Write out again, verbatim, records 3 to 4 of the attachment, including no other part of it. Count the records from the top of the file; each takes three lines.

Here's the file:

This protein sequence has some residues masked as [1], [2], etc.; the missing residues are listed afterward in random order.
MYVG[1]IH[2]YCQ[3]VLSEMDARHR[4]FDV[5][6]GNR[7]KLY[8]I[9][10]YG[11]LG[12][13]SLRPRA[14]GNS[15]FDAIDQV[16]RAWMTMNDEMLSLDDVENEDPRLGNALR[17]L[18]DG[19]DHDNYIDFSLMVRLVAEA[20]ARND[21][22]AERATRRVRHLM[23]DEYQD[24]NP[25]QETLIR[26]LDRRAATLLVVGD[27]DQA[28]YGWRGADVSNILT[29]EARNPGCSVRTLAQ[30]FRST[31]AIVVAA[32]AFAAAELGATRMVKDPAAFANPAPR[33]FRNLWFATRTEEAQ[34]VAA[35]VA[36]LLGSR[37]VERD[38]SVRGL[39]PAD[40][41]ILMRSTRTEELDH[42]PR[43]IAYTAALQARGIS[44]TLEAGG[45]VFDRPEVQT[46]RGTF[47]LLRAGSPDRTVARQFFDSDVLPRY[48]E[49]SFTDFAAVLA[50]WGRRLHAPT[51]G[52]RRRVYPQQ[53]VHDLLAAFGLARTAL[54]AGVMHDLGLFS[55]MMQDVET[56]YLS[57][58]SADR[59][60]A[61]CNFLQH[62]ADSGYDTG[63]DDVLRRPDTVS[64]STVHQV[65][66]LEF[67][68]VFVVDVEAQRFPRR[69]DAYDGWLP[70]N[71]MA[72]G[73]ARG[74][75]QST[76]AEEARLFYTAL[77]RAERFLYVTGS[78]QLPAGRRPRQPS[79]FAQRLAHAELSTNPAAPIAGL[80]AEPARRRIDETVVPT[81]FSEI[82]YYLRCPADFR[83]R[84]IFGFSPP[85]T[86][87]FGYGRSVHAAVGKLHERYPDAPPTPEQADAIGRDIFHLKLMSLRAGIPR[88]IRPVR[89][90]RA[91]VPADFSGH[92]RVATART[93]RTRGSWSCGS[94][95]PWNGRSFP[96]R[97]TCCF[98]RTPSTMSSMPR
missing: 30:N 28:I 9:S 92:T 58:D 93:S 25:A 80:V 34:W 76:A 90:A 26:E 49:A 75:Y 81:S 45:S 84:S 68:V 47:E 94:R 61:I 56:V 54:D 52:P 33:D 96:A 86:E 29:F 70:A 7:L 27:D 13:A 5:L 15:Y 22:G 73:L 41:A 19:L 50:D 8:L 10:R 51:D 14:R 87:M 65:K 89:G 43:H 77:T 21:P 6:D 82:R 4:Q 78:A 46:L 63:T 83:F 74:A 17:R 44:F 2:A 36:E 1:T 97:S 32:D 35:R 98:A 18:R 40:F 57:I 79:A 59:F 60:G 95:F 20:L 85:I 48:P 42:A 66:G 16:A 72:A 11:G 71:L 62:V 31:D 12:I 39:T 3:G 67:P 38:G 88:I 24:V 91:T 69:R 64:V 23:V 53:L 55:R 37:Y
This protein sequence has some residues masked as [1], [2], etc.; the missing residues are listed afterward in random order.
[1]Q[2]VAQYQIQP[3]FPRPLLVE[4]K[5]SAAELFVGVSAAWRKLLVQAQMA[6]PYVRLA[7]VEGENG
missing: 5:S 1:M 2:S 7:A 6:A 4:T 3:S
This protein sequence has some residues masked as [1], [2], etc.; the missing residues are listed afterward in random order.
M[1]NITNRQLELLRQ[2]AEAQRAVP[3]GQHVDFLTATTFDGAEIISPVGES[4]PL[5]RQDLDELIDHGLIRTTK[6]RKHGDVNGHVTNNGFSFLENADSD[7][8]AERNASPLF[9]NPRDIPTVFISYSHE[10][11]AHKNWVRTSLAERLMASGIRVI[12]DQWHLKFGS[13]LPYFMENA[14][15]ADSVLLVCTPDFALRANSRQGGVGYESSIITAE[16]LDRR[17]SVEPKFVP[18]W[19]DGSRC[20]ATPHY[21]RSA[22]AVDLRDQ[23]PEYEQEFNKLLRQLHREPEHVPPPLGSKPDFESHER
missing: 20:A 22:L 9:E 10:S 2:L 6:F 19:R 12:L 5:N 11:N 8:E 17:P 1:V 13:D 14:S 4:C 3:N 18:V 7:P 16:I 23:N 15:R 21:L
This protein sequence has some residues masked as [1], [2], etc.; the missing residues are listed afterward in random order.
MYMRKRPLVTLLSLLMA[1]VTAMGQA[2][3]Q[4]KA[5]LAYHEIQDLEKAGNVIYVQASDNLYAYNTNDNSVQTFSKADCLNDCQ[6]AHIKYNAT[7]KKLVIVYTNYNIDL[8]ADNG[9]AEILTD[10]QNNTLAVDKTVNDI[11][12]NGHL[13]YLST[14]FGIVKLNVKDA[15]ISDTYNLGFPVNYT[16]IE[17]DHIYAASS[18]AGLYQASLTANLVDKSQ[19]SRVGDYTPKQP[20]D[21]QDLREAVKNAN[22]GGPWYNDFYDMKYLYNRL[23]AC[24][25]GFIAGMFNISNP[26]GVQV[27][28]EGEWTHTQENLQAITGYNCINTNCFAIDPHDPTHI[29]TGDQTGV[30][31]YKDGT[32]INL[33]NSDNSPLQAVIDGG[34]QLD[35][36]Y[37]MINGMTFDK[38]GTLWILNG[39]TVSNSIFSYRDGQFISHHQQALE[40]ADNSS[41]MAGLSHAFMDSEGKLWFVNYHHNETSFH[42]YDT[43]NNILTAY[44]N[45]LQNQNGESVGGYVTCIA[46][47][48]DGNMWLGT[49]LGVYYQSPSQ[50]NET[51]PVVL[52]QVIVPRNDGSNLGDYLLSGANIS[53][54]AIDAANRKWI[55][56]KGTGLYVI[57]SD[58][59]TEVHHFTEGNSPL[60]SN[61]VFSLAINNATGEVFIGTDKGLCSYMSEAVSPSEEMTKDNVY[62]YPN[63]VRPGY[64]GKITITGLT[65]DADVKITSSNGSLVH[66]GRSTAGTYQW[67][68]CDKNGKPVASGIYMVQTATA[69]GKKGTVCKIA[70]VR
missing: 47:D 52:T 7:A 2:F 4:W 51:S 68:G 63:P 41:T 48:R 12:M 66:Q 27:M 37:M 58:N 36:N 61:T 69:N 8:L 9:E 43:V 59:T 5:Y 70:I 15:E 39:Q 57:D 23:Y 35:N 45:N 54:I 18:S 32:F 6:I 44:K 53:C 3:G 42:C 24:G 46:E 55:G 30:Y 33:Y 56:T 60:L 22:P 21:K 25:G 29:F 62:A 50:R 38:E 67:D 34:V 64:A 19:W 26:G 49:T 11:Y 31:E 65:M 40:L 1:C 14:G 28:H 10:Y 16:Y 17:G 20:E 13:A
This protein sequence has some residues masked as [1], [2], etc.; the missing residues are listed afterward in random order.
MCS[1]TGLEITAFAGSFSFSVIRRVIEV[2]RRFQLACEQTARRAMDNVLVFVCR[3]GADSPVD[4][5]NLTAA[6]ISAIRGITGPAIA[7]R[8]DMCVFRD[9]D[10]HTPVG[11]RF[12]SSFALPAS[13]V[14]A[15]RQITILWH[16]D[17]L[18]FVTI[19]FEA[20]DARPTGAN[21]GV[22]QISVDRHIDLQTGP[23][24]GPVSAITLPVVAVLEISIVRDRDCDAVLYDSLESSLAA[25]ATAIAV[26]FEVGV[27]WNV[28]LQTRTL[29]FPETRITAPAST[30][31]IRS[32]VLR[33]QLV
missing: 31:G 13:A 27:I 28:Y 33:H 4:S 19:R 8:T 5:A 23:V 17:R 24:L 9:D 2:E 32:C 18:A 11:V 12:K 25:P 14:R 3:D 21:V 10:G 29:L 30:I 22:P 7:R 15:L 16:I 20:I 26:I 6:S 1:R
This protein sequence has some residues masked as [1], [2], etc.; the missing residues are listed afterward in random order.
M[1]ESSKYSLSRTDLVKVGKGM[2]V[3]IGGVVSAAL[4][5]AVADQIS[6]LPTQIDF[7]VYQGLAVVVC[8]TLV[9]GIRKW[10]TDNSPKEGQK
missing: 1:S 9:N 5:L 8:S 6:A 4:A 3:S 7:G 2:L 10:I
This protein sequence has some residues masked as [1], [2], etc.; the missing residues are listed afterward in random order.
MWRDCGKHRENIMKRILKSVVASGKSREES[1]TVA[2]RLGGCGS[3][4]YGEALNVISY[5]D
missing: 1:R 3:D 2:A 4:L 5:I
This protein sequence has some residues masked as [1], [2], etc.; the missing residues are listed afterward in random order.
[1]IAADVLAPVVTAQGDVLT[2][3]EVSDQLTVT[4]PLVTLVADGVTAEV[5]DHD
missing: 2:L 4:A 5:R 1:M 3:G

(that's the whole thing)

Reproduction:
This protein sequence has some residues masked as [1], [2], etc.; the missing residues are listed afterward in random order.
M[1]NITNRQLELLRQ[2]AEAQRAVP[3]GQHVDFLTATTFDGAEIISPVGES[4]PL[5]RQDLDELIDHGLIRTTK[6]RKHGDVNGHVTNNGFSFLENADSD[7][8]AERNASPLF[9]NPRDIPTVFISYSHE[10][11]AHKNWVRTSLAERLMASGIRVI[12]DQWHLKFGS[13]LPYFMENA[14][15]ADSVLLVCTPDFALRANSRQGGVGYESSIITAE[16]LDRR[17]SVEPKFVP[18]W[19]DGSRC[20]ATPHY[21]RSA[22]AVDLRDQ[23]PEYEQEFNKLLRQLHREPEHVPPPLGSKPDFESHER
missing: 20:A 22:L 9:E 10:S 2:L 6:F 19:R 12:L 5:N 11:N 8:E 17:P 1:V 13:D 14:S 4:C 3:N 18:V 7:P 16:I 23:N 15:R 21:L
This protein sequence has some residues masked as [1], [2], etc.; the missing residues are listed afterward in random order.
MYMRKRPLVTLLSLLMA[1]VTAMGQA[2][3]Q[4]KA[5]LAYHEIQDLEKAGNVIYVQASDNLYAYNTNDNSVQTFSKADCLNDCQ[6]AHIKYNAT[7]KKLVIVYTNYNIDL[8]ADNG[9]AEILTD[10]QNNTLAVDKTVNDI[11][12]NGHL[13]YLST[14]FGIVKLNVKDA[15]ISDTYNLGFPVNYT[16]IE[17]DHIYAASS[18]AGLYQASLTANLVDKSQ[19]SRVGDYTPKQP[20]D[21]QDLREAVKNAN[22]GGPWYNDFYDMKYLYNRL[23]AC[24][25]GFIAGMFNISNP[26]GVQV[27][28]EGEWTHTQENLQAITGYNCINTNCFAIDPHDPTHI[29]TGDQTGV[30][31]YKDGT[32]INL[33]NSDNSPLQAVIDGG[34]QLD[35][36]Y[37]MINGMTFDK[38]GTLWILNG[39]TVSNSIFSYRDGQFISHHQQALE[40]ADNSS[41]MAGLSHAFMDSEGKLWFVNYHHNETSFH[42]YDT[43]NNILTAY[44]N[45]LQNQNGESVGGYVTCIA[46][47][48]DGNMWLGT[49]LGVYYQSPSQ[50]NET[51]PVVL[52]QVIVPRNDGSNLGDYLLSGANIS[53][54]AIDAANRKWI[55][56]KGTGLYVI[57]SD[58][59]TEVHHFTEGNSPL[60]SN[61]VFSLAINNATGEVFIGTDKGLCSYMSEAVSPSEEMTKDNVY[62]YPN[63]VRPGY[64]GKITITGLT[65]DADVKITSSNGSLVH[66]GRSTAGTYQW[67][68]CDKNGKPVASGIYMVQTATA[69]GKKGTVCKIA[70]VR
missing: 47:D 52:T 7:A 2:F 4:W 51:S 68:G 63:P 41:T 48:R 12:M 66:Q 27:M 37:M 58:N 36:N 61:T 69:N 8:L 9:E 43:V 59:T 5:Y 70:I 15:E 39:Q 57:D 23:Y 35:N 45:N 54:I 18:S 32:F 6:I 44:K 53:C 3:G 42:C 24:G 46:E 55:G 30:Y 33:Y 56:T 60:L 22:P 21:K 25:G 29:F 62:A 50:R 38:E 67:D 34:V 64:A 19:W 26:G 49:T 11:Y 31:E 65:M 40:L 1:C 14:G 28:H 10:Y 16:Y 17:G 20:E 13:A